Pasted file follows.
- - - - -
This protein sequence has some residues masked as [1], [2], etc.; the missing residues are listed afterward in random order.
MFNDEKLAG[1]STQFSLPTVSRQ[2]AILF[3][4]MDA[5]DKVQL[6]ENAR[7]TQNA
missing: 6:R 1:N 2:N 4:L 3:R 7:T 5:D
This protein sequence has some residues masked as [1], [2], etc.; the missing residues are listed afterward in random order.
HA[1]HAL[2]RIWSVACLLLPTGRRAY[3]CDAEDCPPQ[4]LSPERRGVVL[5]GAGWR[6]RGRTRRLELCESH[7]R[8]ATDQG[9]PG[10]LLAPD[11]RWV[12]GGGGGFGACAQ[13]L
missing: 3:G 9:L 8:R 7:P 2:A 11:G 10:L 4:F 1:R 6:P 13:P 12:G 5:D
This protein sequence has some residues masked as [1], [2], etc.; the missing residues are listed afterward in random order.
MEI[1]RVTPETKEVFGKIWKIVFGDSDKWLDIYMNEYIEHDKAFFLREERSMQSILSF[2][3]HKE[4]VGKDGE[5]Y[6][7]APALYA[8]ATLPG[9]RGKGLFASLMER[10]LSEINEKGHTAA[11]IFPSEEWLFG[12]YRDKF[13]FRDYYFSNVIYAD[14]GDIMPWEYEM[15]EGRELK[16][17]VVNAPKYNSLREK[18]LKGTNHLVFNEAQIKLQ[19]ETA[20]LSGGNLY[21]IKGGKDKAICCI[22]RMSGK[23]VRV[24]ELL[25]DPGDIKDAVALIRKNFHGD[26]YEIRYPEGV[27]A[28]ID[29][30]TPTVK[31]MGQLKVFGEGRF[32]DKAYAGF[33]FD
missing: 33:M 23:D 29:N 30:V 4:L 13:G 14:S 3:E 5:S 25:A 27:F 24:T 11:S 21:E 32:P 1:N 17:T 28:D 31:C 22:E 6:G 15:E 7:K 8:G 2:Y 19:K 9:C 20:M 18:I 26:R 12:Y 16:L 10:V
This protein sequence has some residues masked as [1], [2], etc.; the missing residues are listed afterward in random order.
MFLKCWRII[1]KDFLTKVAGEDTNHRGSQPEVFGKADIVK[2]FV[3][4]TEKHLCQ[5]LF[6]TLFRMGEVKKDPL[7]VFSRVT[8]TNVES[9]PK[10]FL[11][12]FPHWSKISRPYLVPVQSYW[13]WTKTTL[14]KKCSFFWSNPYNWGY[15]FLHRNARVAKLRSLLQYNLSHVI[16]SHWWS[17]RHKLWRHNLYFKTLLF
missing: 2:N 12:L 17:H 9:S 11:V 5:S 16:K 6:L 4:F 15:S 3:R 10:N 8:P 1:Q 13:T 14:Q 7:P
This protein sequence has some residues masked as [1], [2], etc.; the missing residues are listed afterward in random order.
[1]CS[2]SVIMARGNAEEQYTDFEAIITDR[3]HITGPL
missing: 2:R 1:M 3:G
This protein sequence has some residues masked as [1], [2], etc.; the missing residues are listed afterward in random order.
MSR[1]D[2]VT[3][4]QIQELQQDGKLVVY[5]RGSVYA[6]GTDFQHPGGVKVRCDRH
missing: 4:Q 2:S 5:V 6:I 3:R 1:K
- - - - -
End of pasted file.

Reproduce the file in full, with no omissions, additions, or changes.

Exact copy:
This protein sequence has some residues masked as [1], [2], etc.; the missing residues are listed afterward in random order.
MFNDEKLAG[1]STQFSLPTVSRQ[2]AILF[3][4]MDA[5]DKVQL[6]ENAR[7]TQNA
missing: 6:R 1:N 2:N 4:L 3:R 7:T 5:D
This protein sequence has some residues masked as [1], [2], etc.; the missing residues are listed afterward in random order.
HA[1]HAL[2]RIWSVACLLLPTGRRAY[3]CDAEDCPPQ[4]LSPERRGVVL[5]GAGWR[6]RGRTRRLELCESH[7]R[8]ATDQG[9]PG[10]LLAPD[11]RWV[12]GGGGGFGACAQ[13]L
missing: 3:G 9:L 8:R 7:P 2:A 11:G 10:L 4:F 1:R 6:P 13:P 12:G 5:D
This protein sequence has some residues masked as [1], [2], etc.; the missing residues are listed afterward in random order.
MEI[1]RVTPETKEVFGKIWKIVFGDSDKWLDIYMNEYIEHDKAFFLREERSMQSILSF[2][3]HKE[4]VGKDGE[5]Y[6][7]APALYA[8]ATLPG[9]RGKGLFASLMER[10]LSEINEKGHTAA[11]IFPSEEWLFG[12]YRDKF[13]FRDYYFSNVIYAD[14]GDIMPWEYEM[15]EGRELK[16][17]VVNAPKYNSLREK[18]LKGTNHLVFNEAQIKLQ[19]ETA[20]LSGGNLY[21]IKGGKDKAICCI[22]RMSGK[23]VRV[24]ELL[25]DPGDIKDAVALIRKNFHGD[26]YEIRYPEGV[27]A[28]ID[29][30]TPTVK[31]MGQLKVFGEGRF[32]DKAYAGF[33]FD
missing: 33:M 23:D 29:N 30:V 4:L 13:G 14:S 3:E 5:S 25:A 27:F 24:T 11:S 21:E 32:P 1:N 17:T 28:D 31:C 22:E 6:G 15:E 7:K 8:G 2:Y 19:K 9:C 20:M 18:I 26:R 12:Y 16:L 10:V
This protein sequence has some residues masked as [1], [2], etc.; the missing residues are listed afterward in random order.
MFLKCWRII[1]KDFLTKVAGEDTNHRGSQPEVFGKADIVK[2]FV[3][4]TEKHLCQ[5]LF[6]TLFRMGEVKKDPL[7]VFSRVT[8]TNVES[9]PK[10]FL[11][12]FPHWSKISRPYLVPVQSYW[13]WTKTTL[14]KKCSFFWSNPYNWGY[15]FLHRNARVAKLRSLLQYNLSHVI[16]SHWWS[17]RHKLWRHNLYFKTLLF
missing: 2:N 12:L 17:H 9:S 11:V 5:S 16:K 6:L 4:F 15:S 3:R 10:N 8:P 1:Q 13:T 14:Q 7:P
This protein sequence has some residues masked as [1], [2], etc.; the missing residues are listed afterward in random order.
[1]CS[2]SVIMARGNAEEQYTDFEAIITDR[3]HITGPL
missing: 2:R 1:M 3:G
This protein sequence has some residues masked as [1], [2], etc.; the missing residues are listed afterward in random order.
MSR[1]D[2]VT[3][4]QIQELQQDGKLVVY[5]RGSVYA[6]GTDFQHPGGVKVRCDRH
missing: 4:Q 2:S 5:V 6:I 3:R 1:K